If you've ever spent your time gazing at some of the old commercial buildings in Minneapolis or St. Paul, you may have noticed a message calling at you from the past.

There on the side of a building is the faded remnant of an advertisement painted directly on the bricks, a faint voice from long ago urging you to drink a brand of pop or a beer that no longer exists, or to patronize a hardware store or grocery that has long gone out of business.

Popular and ubiquitous from the second half of the 19th century until the first half of the 20th, many of these old billboard-sized ads are being erased by time and weather, the wrecking ball and new construction.

But thanks to photographer and history buff Jay Grammond, the "ghost ads" of the Twin Cities are being preserved in a new book.

"Fading Ads of the Twin Cities" is the product of a midlife career change by Grammond, who was looking for a pandemic project.

Grammond, 55, had worked for nearly 20 years in community education and had been the adult enrichment coordinator for the Elk River school district. In 2019 he decided to turn his longtime hobby and side business as a photographer into a full-time profession.

COVID-19 derailed his plans to sell landscape images to hospitals and senior living facilities, but he discovered a new opportunity when he was looking for books about his interest in ghost ads.

He came across a series of picture books about ghost ads published by the History Press in Charleston, S.C., each one devoted to a different city: "Fading Ads of Philadelphia," "Fading Ads of Detroit," "Fading Ads of St. Louis." But there were no books about the Twin Cities.

Grammond sent a pitch to the History Press and convinced the publisher that he should be the guy to do one.

By the summer of 2020, he had signed a book deal and started making regular treks from his home near Princeton, Minn., to the warehouse districts and downtowns of Minneapolis and St. Paul, searching out and photographing old brick buildings where ghost ads could still be seen.

Tracing the city's history

Grammond was helped by a blog, "Ghost Signs of Minneapolis," which featured postings of ghost sign sightings by someone named Adam Miller between 2011 and 2017. There was also a Google map of more than 100 ghost sign locations in the Twin Cities. And suggestions on social media put him on the trail of other ghost signs.

Sometimes while searching for one sign, he would spot another that was unknown to him, hiding in plain sight. Most of his ghost sign hunting in the historic neighborhoods of the Twin Cities occurred during the height of the pandemic.

"There were times when there was hardly anyone else on the streets and many of the storefronts were boarded up," he wrote in the book.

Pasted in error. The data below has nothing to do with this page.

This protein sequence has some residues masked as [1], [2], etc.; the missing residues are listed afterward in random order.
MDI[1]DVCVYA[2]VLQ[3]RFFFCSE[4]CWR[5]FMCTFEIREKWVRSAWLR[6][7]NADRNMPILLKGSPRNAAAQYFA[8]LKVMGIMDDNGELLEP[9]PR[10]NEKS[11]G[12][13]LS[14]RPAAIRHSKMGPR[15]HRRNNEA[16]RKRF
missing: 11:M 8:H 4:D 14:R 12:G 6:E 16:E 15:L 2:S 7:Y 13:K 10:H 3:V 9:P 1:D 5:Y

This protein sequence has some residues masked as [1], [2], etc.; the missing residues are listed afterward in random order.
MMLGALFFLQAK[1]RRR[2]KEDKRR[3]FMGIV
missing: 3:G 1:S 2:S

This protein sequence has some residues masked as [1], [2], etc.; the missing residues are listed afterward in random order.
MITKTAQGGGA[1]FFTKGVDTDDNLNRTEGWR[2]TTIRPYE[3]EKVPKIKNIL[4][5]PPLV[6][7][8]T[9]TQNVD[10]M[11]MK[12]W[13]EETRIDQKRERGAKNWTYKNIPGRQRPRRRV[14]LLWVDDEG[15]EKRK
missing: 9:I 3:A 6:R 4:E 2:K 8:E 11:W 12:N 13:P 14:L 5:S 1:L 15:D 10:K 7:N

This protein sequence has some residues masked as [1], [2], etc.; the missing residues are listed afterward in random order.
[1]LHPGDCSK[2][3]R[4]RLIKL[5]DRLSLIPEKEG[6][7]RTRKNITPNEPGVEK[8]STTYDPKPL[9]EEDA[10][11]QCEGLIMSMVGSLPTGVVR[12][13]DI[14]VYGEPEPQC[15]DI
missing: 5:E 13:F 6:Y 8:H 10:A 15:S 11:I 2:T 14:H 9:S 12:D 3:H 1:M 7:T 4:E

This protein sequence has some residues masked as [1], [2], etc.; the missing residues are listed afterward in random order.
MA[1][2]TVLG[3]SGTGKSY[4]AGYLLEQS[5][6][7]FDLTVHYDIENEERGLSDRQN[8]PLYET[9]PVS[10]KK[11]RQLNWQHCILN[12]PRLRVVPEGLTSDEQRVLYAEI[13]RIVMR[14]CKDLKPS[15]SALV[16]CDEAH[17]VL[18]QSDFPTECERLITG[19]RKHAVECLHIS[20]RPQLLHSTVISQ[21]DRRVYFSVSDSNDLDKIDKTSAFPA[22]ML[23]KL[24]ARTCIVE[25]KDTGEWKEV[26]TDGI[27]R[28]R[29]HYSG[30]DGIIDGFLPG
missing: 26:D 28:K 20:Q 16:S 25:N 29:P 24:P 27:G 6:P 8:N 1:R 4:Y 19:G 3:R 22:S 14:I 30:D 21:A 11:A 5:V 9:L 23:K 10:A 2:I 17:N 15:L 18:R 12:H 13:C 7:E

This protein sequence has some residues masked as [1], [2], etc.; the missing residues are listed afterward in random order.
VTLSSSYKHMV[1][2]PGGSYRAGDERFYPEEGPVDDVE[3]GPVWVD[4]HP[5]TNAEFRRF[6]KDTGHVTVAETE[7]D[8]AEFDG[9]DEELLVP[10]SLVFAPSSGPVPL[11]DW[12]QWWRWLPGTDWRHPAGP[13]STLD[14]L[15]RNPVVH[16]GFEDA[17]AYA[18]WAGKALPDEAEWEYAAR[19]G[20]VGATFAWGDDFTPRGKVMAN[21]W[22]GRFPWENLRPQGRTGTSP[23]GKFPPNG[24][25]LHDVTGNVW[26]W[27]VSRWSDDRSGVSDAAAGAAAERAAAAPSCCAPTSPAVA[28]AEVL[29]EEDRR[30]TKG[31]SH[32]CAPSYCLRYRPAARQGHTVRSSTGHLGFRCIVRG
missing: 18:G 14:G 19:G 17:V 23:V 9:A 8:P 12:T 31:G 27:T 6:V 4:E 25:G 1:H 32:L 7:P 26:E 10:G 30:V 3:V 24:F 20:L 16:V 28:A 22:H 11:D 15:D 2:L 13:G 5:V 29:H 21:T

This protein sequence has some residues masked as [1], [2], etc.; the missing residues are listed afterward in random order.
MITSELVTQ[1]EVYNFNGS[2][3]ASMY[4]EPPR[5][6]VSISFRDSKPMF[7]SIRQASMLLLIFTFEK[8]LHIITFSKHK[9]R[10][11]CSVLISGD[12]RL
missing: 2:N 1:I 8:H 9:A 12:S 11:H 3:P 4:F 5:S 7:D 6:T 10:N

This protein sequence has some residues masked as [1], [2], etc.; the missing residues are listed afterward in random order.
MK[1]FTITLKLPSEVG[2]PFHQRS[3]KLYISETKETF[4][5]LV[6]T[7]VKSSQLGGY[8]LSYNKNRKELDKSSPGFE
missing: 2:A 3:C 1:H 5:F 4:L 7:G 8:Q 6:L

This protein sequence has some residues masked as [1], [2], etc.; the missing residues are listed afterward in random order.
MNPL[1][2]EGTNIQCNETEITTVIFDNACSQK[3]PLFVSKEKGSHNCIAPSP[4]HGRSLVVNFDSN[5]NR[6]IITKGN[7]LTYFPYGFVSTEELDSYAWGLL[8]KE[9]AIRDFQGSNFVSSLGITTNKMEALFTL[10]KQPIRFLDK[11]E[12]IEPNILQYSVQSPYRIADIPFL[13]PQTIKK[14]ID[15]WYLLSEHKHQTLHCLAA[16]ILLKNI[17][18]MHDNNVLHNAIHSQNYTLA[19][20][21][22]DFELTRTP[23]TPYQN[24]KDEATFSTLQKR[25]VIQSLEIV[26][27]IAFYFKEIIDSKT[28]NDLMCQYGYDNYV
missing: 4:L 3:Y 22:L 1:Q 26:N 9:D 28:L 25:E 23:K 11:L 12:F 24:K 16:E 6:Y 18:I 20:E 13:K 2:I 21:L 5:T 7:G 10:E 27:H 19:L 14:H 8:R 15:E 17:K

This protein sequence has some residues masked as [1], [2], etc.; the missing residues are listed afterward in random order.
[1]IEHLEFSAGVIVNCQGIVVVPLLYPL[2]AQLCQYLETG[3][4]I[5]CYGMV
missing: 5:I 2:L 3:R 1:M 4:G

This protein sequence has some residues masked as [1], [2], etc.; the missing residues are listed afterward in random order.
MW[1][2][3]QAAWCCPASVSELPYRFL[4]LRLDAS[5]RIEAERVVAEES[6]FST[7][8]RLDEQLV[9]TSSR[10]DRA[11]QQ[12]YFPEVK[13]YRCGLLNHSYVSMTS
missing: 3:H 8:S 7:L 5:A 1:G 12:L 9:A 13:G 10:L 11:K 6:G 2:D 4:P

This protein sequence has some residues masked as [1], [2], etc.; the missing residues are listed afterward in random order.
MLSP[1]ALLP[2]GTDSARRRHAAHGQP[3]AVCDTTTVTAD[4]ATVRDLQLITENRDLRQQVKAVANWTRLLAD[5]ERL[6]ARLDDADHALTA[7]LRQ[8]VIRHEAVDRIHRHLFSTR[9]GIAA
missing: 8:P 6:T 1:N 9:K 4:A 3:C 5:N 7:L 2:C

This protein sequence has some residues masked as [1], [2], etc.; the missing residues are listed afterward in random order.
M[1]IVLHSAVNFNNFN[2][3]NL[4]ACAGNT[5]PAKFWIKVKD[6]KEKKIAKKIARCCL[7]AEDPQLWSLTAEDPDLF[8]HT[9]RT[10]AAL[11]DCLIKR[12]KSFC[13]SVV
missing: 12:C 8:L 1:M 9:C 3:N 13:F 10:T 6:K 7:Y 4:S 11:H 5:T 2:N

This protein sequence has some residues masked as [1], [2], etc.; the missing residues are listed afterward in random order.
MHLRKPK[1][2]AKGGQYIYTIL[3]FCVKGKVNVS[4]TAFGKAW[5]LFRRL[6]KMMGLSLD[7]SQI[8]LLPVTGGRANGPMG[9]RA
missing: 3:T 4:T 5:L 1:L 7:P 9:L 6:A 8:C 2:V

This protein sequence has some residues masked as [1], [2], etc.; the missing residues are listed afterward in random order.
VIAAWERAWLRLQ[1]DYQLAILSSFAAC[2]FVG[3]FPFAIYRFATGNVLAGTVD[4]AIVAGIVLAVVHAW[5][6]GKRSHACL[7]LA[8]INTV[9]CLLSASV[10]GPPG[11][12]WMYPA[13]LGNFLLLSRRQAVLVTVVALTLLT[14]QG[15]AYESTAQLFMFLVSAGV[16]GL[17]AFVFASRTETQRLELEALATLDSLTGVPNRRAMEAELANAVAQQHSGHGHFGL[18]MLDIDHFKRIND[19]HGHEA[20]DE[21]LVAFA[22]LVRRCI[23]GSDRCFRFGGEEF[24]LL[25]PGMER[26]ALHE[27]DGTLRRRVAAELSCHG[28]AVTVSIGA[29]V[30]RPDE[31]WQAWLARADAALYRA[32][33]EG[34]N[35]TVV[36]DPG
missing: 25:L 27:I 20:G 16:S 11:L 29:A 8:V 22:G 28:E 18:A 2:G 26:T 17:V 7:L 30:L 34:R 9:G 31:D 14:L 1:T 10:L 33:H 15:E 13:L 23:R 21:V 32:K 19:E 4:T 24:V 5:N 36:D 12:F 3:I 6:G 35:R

Grammond photographed about 200 ghost signs, 150 of which made it into his book. He writes that the signs are the visual remnants of the types of businesses that were key to the region's commercial growth.

Signs advertising plows and tractors, seed companies and flour, for example, are the result of the state's wheat production.

As the Twin Cities became a jobbing and distribution center and a railroad hub, signs advertising warehouses started to appear.

Grammond's photographs also capture ads touting bygone hotels and hardware stores, beer, bikes, butchers, banks and blacksmith shops, shoes, cars, clothing, appliances, tobacco, film developing and violins. You can also find the writing still on the wall from the Northwestern Casket Company and the Land-O-Nod mattress company in the book.

The ghost ads still visible in the Twin Cities range from horse and buggy era, offering harnesses and wagons, to the early computer age, with a painted wall promoting the now broken-up Control Data Corp.

"For me, they're telling a story of the city's past," Grammond said.

Advertising our collective past

Put up before the arrival of billboard-lined interstate freeways, the messages painted on brick walls, sometimes covering the whole width of a building, were meant to catch the eye of people traveling through the city center on foot or in a carriage or trolley.

Grammond said we can still see them because "brick building signs tend to stand the test of time, weather and things like fire and demolition better than the wooden building signs."

Although their original purpose was strictly commercial, Grammond finds a sort of beauty today in the hand-painted signs that sometimes include a sort of signature by the sign company.

"The signs beckon us to remember a time from our collective past; they basically are an art exhibit showcasing the history of business, industry, lifestyle and ways of life in Minnesota," he writes.

Grammond said he would like to do a follow-up book documenting ghost ads outside of the Twin Cities in smaller, historic towns of the state like Rochester, St. Cloud and Duluth.

Some of the ghost ads Grammond encountered in the Twin Cities were so badly deteriorated or covered with graffiti that they're unreadable. You can see the outline of a sign, but you can't tell what they were advertising.

He included photos of some of those mysterious signs in his book.

"It's worth including some of these to record what can be seen out there and to provide examples for some future researcher or avid fading-ad fan," he wrote.